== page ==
West London’s Unflirt releases her new EP April’s Nectar today, arriving complete with latest single ‘White Noise; ‘ a swooning, strum, ripe with a longing earworm vocal, pregnant with the awkwardness of recovery after a bust up with a partner. It’s another superlative piece of songwriting that makes her one to watch in the new year.
On ‘White Noise’, she reveals; “White Noise is about that recovery period after an argument where no one is talking and both people are just waiting for the other to say something. There’s so many emotions and things that go unsaid in this silence, especially when you’re long distance and do all the talking over the phone. I guess in the song I come to the conclusion that it really isn’t worth it and that we’re better off working it out together.”
The EP was preceded by the cathartic ‘Had Enough’, and The Sundays-inspired burner ‘Someday.’ The five-track EP follows her honeyed debut EP Bitter Sweet earlier this year, as well as a recent string of live shows including a support slot for beabadoobee on the EU leg of her tour and All Points East Festival alongside HAIM back in August. Unflirt will play a London headline show at Laylow on Wednesday, December 6th, tickets here.
For April’s Nectar, Unflirt worked primarily alongside co-producer Mack Jamieson (Clavish, Wallice, Mahalia), with additional contributions from Iain Berryman and Bastian Langebæk (Olivia Dean, Nilüfer Yanya, Birdy.)
Landing in early 2023, Unflirt’s debut EP Bitter Sweet charted the ebb and flow of teenage love and heartbreak – moving from rose tinted reverence (‘Before Dawn,’ ‘Anywhere’) to regret and serene acceptance (‘Out Of Time’).
On April’s Nectar, Unflirt expands her world, dissecting a more complex range of emotions alongside fleshed out instrumentation (yet with her unmistakable vocal tone still firmly at the fore). This new collection of songs represents a maturity in Unflirt’s songwriting process too. Where her past songs were penned strictly at home before arriving in the studio, this time she placed her trust in her subconscious, turning up to sessions “empty handed” to excavate her present emotions and introspections in the company of her collaborators.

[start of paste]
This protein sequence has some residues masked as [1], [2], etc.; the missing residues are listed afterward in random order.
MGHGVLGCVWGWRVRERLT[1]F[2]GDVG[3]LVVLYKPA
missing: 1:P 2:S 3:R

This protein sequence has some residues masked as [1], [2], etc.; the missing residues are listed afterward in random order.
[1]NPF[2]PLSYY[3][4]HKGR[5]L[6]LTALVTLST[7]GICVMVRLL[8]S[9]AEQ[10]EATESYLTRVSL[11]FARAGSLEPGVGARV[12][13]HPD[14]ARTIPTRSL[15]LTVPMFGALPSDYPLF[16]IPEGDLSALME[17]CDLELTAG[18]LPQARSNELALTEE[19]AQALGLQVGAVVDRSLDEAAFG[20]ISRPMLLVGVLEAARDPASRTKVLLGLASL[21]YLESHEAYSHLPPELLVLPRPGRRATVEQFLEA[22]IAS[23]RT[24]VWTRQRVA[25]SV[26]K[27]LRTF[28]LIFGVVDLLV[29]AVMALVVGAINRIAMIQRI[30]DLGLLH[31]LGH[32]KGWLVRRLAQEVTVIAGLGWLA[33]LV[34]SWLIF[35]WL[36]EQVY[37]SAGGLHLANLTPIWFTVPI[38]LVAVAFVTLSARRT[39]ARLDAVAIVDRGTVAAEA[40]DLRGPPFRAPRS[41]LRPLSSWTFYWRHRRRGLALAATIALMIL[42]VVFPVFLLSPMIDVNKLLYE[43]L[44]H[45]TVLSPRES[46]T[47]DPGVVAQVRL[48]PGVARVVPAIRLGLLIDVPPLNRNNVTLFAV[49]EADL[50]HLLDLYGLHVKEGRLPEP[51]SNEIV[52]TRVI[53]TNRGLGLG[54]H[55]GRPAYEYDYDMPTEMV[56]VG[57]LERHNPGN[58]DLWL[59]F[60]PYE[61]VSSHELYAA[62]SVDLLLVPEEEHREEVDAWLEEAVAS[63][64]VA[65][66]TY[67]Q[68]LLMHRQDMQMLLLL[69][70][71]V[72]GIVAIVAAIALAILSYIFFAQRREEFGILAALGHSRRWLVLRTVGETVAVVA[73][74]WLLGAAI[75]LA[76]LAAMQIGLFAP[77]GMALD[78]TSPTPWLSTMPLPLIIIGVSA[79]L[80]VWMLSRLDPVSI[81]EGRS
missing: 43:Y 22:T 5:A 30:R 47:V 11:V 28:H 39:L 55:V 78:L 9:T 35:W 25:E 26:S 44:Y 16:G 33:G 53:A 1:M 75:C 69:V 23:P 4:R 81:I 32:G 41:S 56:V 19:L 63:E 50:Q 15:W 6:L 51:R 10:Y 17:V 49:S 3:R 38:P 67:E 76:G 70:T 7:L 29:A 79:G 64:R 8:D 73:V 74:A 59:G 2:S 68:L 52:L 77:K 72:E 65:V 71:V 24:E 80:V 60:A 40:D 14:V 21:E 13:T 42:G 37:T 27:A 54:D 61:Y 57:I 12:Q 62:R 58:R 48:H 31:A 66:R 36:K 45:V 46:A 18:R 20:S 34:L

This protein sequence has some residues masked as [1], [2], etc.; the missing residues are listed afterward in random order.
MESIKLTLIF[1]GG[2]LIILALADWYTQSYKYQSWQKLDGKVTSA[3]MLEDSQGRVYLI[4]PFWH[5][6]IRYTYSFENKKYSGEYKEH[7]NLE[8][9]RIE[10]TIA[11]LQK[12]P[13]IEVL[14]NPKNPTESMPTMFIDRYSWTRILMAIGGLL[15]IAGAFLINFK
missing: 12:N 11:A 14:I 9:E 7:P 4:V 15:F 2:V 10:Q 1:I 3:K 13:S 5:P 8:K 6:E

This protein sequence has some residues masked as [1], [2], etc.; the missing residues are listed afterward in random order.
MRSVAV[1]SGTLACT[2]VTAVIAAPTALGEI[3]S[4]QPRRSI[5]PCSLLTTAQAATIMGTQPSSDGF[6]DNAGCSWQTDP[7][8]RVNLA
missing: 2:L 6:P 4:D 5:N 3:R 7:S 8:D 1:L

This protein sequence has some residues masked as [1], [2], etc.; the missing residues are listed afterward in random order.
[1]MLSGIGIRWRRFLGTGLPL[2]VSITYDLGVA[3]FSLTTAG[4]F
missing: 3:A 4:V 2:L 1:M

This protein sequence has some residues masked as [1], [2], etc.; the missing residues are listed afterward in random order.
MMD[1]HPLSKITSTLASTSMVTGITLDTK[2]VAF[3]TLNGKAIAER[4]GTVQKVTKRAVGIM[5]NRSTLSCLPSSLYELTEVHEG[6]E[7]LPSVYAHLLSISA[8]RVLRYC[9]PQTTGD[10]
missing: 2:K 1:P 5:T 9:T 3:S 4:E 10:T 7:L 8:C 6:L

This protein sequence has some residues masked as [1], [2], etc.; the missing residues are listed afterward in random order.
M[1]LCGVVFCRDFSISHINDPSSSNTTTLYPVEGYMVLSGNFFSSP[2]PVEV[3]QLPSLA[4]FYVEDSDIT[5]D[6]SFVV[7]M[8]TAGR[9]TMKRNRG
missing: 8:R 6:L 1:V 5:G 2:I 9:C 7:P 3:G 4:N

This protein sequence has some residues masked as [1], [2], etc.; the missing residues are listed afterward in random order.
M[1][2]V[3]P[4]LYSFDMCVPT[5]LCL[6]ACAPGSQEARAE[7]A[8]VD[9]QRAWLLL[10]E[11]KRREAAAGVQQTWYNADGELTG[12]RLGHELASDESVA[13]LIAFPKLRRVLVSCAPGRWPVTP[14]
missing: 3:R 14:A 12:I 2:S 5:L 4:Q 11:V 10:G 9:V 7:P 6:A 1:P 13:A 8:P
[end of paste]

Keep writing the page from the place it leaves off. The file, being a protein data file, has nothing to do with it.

April’s Nectar is named after a metamorphic month for Unflirt which she credits for the many ways her life has since bloomed, its five songs being “the fruit of what began during that time.” Here, the palpable intensities of her young adulthood are displayed in technicolour. ‘Someday’ laments the cruelty of geography’s inevitable hand in love. ‘Had Enough’ reckons with the difference between real friendships and the shallower connections of youth. On ‘Just Pretend,’ Unflirt documents the folly of suppressing issues and doubts, and ‘White Noise’ grapples with a different kind of silence – that following a communication breakdown. With ‘Home,’ which echoes her earlier discography, Unflirt offers her most down-to-earth love song yet, one which accepts love in all its nuance.
Speaking on the EP, Unflirt shares; “These songs touch on a range of much more complex emotions that come with the reality of being in love. A huge part also that I feel has influenced my writing on this EP is what this experience has shown me about the best and worst parts of myself. I feel like I’ve gone through a second puberty from the ages 20-23, so I feel like this EP is really symbolic of that and all of the things I’ve learnt about myself from these experiences.”
Immensely proud of her heritage, Unflirt was born and raised in West London, the first generation daughter of Filipino parents. Her earliest musical experiences are performing karaoke ballads of Whitney Houston, Stevie Wonder and The Beegees with her mum and dad – a “staple activity” in every Filipino household. These happy memories aided her in forging her musical identity. With no formal music training aside from basic guitar lessons imparted in her childhood by her father, she began releasing music independently during lockdown.